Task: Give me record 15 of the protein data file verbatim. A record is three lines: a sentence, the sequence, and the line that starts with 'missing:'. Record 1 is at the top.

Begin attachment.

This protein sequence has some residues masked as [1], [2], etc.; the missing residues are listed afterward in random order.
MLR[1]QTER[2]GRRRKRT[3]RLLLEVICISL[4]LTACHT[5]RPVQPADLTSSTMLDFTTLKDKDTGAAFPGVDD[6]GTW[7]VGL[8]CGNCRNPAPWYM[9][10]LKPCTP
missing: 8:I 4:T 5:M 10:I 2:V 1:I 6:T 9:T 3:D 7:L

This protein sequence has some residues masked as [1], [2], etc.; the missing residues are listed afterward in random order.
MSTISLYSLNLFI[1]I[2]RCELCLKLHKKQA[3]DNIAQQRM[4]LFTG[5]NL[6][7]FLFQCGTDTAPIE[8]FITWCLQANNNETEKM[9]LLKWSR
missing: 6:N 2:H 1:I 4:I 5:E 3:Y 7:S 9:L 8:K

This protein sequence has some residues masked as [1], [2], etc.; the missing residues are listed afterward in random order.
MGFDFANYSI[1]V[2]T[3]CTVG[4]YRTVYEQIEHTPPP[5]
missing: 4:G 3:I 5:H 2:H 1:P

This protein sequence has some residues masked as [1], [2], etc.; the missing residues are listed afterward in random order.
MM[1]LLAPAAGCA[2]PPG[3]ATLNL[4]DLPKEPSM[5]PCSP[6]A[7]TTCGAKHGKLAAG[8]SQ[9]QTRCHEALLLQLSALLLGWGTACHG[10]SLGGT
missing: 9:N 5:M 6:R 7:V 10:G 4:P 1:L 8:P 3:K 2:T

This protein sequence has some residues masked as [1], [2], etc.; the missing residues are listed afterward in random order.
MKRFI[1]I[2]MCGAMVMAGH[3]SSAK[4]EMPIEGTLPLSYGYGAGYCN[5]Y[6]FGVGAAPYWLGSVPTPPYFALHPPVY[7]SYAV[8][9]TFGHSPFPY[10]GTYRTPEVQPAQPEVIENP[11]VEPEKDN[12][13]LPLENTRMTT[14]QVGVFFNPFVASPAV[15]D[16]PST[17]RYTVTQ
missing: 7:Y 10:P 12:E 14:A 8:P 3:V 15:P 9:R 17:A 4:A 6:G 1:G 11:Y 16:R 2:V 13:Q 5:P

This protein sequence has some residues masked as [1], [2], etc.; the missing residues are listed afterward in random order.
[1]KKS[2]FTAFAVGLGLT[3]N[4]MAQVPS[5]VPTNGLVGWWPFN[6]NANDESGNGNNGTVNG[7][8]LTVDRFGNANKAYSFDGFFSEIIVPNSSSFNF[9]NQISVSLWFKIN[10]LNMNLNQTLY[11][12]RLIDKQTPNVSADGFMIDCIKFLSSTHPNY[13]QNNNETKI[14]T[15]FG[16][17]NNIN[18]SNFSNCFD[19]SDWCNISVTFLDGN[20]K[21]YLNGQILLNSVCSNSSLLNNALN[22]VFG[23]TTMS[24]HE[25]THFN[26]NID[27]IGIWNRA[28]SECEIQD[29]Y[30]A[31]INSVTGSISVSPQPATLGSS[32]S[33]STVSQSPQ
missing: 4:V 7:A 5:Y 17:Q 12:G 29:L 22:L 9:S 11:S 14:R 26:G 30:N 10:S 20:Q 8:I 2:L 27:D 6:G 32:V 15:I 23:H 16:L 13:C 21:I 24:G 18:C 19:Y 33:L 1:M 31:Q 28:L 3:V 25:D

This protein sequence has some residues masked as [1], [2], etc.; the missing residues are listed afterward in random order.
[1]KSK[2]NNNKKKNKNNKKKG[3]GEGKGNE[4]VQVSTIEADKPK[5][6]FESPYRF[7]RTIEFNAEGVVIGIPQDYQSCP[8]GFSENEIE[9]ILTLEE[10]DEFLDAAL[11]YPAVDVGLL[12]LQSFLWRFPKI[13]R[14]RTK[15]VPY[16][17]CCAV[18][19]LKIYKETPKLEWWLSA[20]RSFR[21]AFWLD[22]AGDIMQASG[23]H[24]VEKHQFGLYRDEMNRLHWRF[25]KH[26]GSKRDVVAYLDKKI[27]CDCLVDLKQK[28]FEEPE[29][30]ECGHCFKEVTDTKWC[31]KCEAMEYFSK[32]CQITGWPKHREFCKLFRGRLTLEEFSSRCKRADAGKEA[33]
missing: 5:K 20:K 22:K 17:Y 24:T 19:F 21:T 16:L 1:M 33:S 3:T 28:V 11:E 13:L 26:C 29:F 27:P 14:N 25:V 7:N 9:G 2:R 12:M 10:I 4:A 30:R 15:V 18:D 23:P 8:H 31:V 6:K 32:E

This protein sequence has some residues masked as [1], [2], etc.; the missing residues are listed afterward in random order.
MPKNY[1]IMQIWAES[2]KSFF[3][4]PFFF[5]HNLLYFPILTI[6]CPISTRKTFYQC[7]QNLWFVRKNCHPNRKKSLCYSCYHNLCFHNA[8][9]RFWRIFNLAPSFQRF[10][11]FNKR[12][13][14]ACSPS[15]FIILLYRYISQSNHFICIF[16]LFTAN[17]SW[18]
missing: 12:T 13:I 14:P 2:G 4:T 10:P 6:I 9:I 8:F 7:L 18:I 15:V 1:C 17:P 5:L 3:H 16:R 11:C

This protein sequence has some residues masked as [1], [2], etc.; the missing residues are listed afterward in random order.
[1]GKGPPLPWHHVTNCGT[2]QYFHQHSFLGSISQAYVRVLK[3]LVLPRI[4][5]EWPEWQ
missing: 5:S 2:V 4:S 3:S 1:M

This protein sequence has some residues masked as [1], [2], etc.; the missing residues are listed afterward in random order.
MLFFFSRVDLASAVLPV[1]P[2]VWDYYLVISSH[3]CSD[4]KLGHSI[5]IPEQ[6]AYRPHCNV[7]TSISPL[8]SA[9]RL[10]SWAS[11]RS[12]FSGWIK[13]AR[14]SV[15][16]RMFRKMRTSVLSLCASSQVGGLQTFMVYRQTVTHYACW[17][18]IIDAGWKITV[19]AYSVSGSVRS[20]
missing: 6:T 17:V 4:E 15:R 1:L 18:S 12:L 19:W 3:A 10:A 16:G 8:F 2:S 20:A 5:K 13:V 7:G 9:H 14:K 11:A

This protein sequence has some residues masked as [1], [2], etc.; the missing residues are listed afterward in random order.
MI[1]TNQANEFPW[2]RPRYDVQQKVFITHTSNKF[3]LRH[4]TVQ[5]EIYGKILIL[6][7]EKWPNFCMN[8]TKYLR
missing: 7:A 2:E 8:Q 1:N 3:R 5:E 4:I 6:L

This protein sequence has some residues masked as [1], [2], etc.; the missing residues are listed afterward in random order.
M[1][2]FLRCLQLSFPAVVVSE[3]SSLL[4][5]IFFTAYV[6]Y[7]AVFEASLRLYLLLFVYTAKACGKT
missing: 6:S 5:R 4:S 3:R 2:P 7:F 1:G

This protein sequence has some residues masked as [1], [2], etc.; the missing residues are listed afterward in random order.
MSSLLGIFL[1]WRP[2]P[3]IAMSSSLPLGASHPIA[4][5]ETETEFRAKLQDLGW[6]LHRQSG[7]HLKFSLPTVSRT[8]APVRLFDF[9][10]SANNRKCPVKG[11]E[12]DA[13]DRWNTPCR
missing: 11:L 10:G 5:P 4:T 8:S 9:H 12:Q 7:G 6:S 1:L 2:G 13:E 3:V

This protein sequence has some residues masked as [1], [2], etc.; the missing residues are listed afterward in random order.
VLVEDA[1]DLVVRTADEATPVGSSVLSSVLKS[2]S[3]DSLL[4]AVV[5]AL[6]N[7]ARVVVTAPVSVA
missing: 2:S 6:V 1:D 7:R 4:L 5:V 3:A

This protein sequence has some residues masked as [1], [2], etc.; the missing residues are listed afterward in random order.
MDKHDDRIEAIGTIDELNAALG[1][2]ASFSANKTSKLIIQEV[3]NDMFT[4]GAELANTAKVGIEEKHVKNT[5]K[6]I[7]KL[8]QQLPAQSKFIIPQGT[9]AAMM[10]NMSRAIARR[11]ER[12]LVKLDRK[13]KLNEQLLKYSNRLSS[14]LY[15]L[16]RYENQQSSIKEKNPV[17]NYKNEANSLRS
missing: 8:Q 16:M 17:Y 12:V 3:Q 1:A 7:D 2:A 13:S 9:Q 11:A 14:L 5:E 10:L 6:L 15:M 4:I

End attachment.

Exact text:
This protein sequence has some residues masked as [1], [2], etc.; the missing residues are listed afterward in random order.
MDKHDDRIEAIGTIDELNAALG[1][2]ASFSANKTSKLIIQEV[3]NDMFT[4]GAELANTAKVGIEEKHVKNT[5]K[6]I[7]KL[8]QQLPAQSKFIIPQGT[9]AAMM[10]NMSRAIARR[11]ER[12]LVKLDRK[13]KLNEQLLKYSNRLSS[14]LY[15]L[16]RYENQQSSIKEKNPV[17]NYKNEANSLRS
missing: 8:Q 16:M 17:Y 12:V 3:Q 1:A 7:D 2:A 13:S 9:Q 11:A 14:L 5:E 10:L 6:L 15:M 4:I